State lawmakers will convene in Raleigh Tuesday to deal with disaster relief, but the agenda is open-ended.

Lame duck Republican Governor Pat McCrory called this gathering to deal with disaster relief stemming from Hurricane Matthew and mountain wildfires in western North Carolina, as well as “for the purpose of addressing any other matters the General Assembly elects to consider.”

Durham election officials have been ordered to do a machine recount on more than 90,000 ballots after technical challenges on election night. Late Thursday, the State Board of Elections gave Durham a Monday deadline to complete that recount.

North Carolina's State Board of Elections has ordered Durham County to recount tens of thousands of ballots cast during early voting, reversing the decision of the county board a couple of weeks ago.

Republican incumbent Pat McCrory trails Democrat Roy Cooper by more than 6,100 votes in the ongoing race for North Carolina's governor.

In the two weeks since Election Day, McCrory’s campaign has called for all provisional and absentee ballots to be counted, while raising dozens of claims of voter fraud. As more votes have been tabulated, Cooper’s lead has increased.

The protracted gubernatorial race continues across North Carolina. Counties face a deadline to certify local results by the end of the day. Some will do just that, but many others will need an extension into next week to finalize vote counts. And in Durham, an evidentiary hearing takes place to determine if paper ballots should be recounted, following a computer glitch.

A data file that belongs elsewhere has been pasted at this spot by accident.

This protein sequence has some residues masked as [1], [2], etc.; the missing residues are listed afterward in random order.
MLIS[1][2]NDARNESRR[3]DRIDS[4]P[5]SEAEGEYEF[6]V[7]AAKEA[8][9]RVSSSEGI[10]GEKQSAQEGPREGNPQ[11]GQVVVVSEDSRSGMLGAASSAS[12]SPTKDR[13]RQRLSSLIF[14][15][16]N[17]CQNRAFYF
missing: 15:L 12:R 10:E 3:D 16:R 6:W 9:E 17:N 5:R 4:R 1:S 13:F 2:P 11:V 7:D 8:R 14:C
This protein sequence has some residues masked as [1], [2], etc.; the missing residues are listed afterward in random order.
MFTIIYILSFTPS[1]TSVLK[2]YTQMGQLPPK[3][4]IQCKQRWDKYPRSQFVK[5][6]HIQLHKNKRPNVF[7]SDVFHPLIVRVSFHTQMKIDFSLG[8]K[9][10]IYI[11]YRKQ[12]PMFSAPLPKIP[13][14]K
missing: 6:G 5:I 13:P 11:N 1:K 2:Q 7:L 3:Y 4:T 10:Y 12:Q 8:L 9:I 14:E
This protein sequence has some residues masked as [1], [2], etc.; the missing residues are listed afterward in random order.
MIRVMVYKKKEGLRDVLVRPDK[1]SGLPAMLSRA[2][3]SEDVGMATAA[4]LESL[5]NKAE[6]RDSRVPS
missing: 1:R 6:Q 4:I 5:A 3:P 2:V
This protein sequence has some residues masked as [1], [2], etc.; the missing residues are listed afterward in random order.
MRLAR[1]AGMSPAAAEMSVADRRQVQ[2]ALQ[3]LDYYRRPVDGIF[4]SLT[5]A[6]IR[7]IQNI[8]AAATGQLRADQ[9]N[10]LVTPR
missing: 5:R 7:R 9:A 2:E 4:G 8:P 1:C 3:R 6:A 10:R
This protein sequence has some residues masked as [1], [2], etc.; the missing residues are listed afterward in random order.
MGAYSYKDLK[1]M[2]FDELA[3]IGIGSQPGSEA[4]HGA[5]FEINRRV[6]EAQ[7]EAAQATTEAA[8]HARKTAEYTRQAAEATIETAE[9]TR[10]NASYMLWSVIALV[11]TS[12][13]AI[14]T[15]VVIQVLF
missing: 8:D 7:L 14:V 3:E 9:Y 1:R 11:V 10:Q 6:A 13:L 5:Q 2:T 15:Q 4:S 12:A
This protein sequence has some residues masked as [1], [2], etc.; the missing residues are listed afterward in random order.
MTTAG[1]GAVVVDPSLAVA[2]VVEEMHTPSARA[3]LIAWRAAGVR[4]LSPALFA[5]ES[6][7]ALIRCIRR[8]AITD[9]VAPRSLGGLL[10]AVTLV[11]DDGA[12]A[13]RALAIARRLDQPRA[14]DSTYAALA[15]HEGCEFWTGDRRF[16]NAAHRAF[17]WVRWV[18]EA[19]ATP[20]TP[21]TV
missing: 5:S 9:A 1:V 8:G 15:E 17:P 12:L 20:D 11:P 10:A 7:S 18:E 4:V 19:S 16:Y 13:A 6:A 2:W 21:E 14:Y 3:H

The 2016 election cycle has been strange, unorthodox, offensive, entertaining, unpredictable, divisive and long.

For more than a year, strategists have tried to use scandals, wedge issues and the media, among other political tools, as candidates chase victory on Election Night. But now, it all comes down to numbers. Here are a few to consider in the final stretch of the campaign.

Millions of North Carolinians will cast ballots this election – and millions will not. With the cacophony of attack ads, character assaults and ambiguous policy positions at a fevered pitch, perhaps the most important political question these days – will you vote?

On this episode of the WUNCPolitics Podcast, host Jeff Tiberii talks with Jason deBruyn, WUNC’s data reporter, about the races in play - and the potential balance of power - in the North Carolina General Assembly (and Jason's strong sock game).

With early voting set to begin, North Carolina residents got another side-by-side look of Governor Pat McCrory and Attorney General Roy Cooper Tuesday night. The two sparred – along with Libertarian Lon Cecil - over a range of topics in their final scheduled gubernatorial debate.

North Carolina voters will help to determine the balance of power in the United States Senate next month. Republican Incumbent Richard Burr is seeking a third, which he says will be his final. Democrat Deborah Ross has provided a tougher than expected challenge.

With his back against the political ropes, Governor Pat McCrory was ready for a fight on Tuesday night. The Republican incumbent looked energized, confident, and threw jabs, hooks and overhand rights at his challenger, Attorney General Roy Cooper.